Apple has lost its vice president of diversity and inclusion, Denise Young Smith, just six months after she was hired for the newly created role, TechCrunch reports.

The tech giant known for its high-profile products and sleek designs is, like every other tech company, beleaguered by diversity issues.

To course-correct the lack of representation by women and minorities in its company, Apple brought on Denise Young Smith as its first-ever vice president of diversity and inclusion in May of this year. She previously served as Apple’s head of worldwide human resources for three years.

Christie Smith, who spent 17 years as a principal at Deloitte, will be taking on Young Smith's duties as VP of diversity and inclusion. It isn't clear what Young Smith's next move will be.

Under Young Smith's eye, Apple recently released a diversity report.

Overall, the report found that slight gains were made for certain minorities for the 2016/2017 year compared to the 2015/2016 year.

The report found that in the U.S., the company is 13 percent Latinx (up one percentage point from the previous year), 9 percent black (no change), 21 percent Asian (up two percentage points), 3 percent multiracial (up one percentage point) and one percent other (no change).

Critics pointed out that those numbers included retail employees at Apple's stores, and that the executive ranks of the company are overwhelmingly white and male.

In fact, even major shareholder Tony Maldonado has called on Apple several times to implement an “accelerated recruitment policy” in an effort to increase diversity at the leadership and board of directors levels. However, Apple's board of directors has repeatedly shot down this request, stating that it is not necessary or appropriate.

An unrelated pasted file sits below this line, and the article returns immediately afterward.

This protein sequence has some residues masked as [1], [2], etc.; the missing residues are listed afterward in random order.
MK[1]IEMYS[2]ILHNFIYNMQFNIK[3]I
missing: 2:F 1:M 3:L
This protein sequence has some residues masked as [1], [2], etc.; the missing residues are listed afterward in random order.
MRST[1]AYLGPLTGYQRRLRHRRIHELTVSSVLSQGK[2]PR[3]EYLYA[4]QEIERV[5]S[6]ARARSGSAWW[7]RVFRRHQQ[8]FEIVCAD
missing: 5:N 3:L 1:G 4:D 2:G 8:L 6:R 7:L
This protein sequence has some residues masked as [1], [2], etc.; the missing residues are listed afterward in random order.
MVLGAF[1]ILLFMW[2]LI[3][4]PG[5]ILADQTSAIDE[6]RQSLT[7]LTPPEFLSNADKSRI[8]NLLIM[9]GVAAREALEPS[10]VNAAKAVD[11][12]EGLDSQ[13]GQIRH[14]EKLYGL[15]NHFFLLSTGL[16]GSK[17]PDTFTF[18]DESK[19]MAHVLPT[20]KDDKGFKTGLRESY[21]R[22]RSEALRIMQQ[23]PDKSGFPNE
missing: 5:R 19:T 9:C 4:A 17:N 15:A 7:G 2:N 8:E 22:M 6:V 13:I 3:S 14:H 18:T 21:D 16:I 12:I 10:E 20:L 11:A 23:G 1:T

Because no statement has been made as to why Young Smith is leaving, some have wondered if she was asked to leave after making controversial statements at a conference.

At that meeting, she publicly said, "And I’ve often told people a story – there can be 12 white blue-eyed blonde men in a room and they are going to be diverse too because they’re going to bring a different life experience and life perspective to the conversation."

While that obviously didn't go over well, TechCrunch reports that Young Smith wanted to transition out of her role even before that kerfuffle. 

Although Young Smith's new role in the Valley hasn't been announced yet, the Cornell Chronicle recently reported that she will head to the school as an executive-in-residence.